United States District Court, D. Idaho
ROBERT WILLIAM SHERWOOD and PAMELA LOUISE SHERWOOD, Plaintiffs,
BNSF RAILWAY COMPANY, a Delaware corporation, dba The Burlington Northern and Santa Fe Railway Company, and JOHN DOES I through X, Defendants.
MEMORANDUM DECISION AND ORDER ON PLAINTIFF'S
MOTION IN LIMINE RE: KENNETH RUSK
LYNN WINMILL U.S. DISTRICT COURT JUDGE.
the Court is Plaintiff Robert Sherwood's Motion to
Exclude Testimony from Kenneth Rusk (Dkt. 165). The Court
will grant in part and deny in part the motion. As will be
explained below, Mr. Rusk may testify only as to his personal
opinions, but he may not purport to testify on behalf of the
Federal Railroad Administration (FRA), nor can he say his
opinions are the FRA's. Additionally, he may not describe
informal discussions among FRA employees or state what
position the FRA had taken on any issue within its
jurisdiction, unless those discussions and that position were
publicly stated by officials with authority to speak on its
behalf. In short, it is the Court's intention that Mr.
Rusk not be allowed to bolster his opinion with some
suggestion that he has a unique insider's understanding
of the FRA's decision-making.
trial, Defendant BNSF Railway Co. plans to call Kenneth Rusk
as an expert witness. Rusk has 40 years' experience in
the railroad industry, including having worked with the FRA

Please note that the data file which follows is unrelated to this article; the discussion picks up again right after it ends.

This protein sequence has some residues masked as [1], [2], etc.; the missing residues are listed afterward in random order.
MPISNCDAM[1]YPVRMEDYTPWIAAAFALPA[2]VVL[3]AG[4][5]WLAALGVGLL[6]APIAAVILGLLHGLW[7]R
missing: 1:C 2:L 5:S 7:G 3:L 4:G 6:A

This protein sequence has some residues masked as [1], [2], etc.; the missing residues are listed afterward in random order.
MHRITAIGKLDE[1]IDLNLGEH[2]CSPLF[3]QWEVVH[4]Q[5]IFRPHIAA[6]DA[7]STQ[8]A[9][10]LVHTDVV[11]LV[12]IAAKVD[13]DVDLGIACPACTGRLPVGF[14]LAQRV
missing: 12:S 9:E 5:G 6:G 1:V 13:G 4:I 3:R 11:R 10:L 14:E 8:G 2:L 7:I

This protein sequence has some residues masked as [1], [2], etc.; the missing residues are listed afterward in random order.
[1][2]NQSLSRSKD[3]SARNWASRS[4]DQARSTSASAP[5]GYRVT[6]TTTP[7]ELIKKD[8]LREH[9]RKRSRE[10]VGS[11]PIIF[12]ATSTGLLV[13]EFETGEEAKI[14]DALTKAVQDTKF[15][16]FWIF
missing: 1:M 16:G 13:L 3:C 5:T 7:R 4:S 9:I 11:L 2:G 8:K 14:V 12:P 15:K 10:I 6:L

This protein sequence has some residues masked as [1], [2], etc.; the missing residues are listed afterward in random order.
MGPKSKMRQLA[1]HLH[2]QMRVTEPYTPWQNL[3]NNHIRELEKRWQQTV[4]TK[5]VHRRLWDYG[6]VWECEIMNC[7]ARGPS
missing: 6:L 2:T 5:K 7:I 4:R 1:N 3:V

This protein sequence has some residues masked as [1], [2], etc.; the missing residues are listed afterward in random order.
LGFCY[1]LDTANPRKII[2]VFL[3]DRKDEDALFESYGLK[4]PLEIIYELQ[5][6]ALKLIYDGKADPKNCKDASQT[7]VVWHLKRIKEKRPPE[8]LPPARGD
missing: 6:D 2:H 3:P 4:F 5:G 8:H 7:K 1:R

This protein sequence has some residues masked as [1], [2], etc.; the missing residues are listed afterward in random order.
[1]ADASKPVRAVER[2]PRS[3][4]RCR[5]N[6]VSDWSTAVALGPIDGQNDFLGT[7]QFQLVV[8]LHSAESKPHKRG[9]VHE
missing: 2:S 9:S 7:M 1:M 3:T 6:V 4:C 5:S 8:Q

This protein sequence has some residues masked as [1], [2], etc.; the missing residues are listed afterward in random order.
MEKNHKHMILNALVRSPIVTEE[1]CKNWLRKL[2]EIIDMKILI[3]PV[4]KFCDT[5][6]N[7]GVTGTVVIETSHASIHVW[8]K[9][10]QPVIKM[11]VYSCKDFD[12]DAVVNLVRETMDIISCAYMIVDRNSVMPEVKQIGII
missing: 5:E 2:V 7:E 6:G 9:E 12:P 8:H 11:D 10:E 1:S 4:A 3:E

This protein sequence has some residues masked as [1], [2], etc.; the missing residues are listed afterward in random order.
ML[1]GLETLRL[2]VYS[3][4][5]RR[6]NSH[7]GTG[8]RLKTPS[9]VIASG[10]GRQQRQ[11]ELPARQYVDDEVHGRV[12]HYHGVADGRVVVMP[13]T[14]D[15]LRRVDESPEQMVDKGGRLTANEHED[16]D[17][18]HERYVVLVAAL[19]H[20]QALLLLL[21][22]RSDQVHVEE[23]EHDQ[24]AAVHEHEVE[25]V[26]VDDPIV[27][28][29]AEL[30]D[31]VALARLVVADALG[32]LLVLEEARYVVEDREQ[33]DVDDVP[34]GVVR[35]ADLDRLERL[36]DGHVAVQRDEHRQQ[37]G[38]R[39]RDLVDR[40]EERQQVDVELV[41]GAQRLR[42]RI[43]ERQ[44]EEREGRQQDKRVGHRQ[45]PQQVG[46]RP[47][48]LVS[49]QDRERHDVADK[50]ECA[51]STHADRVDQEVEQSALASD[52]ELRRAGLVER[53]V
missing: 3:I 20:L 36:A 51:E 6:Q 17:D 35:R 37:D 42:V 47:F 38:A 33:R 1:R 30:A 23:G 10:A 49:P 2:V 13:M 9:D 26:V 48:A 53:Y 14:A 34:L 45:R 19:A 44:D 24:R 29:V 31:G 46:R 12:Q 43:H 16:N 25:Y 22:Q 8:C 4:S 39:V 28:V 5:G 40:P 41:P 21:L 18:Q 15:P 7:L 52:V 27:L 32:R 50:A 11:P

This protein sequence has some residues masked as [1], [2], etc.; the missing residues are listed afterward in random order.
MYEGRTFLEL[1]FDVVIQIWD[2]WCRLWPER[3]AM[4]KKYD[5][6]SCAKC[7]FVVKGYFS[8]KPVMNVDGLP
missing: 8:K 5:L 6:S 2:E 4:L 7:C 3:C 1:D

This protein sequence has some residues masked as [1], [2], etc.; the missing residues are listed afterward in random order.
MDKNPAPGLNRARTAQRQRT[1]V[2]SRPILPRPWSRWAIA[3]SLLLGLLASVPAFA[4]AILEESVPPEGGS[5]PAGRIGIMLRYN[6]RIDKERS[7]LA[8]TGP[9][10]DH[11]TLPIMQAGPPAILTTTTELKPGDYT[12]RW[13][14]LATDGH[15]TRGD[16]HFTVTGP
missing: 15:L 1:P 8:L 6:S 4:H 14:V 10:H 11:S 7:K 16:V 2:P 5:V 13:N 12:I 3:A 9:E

for over 20 years, from 1994 to 2016. He plans to testify
that “neither the grade crossing surface nor the
approaches at the Schweitzer Mountain Road crossing of the
BNSF Railway violate FRA regulations.” See Rusk
Report, Dkt. 51-2, ¶ 7, at 5. More specifically, he
will opine that this crossing did not “deviate”
from two FRA track safety standards, one relating to
drainage, see 49 C.F.R. § 213.33, and the other
to “ballast, ” see 49 C.F.R. §
213.03. See Rusk Report ¶¶ 8-9.
says Mr. Rusk cannot offer any expert testimony at all
because he is a former FRA employee. The United States
Department of Transportation has promulgated regulations
prohibiting current and former FRA employees from testifying
as experts in private litigation. See 49 C.F.R.
§§ 9.1, 9.3, 9.9. The relevant regulation provides
that, “in legal proceedings between private litigants .
. . .[a]n employee shall not testify as an expert or opinion
witness with regard to any matter arising out of the
employee's official duties or the functions of the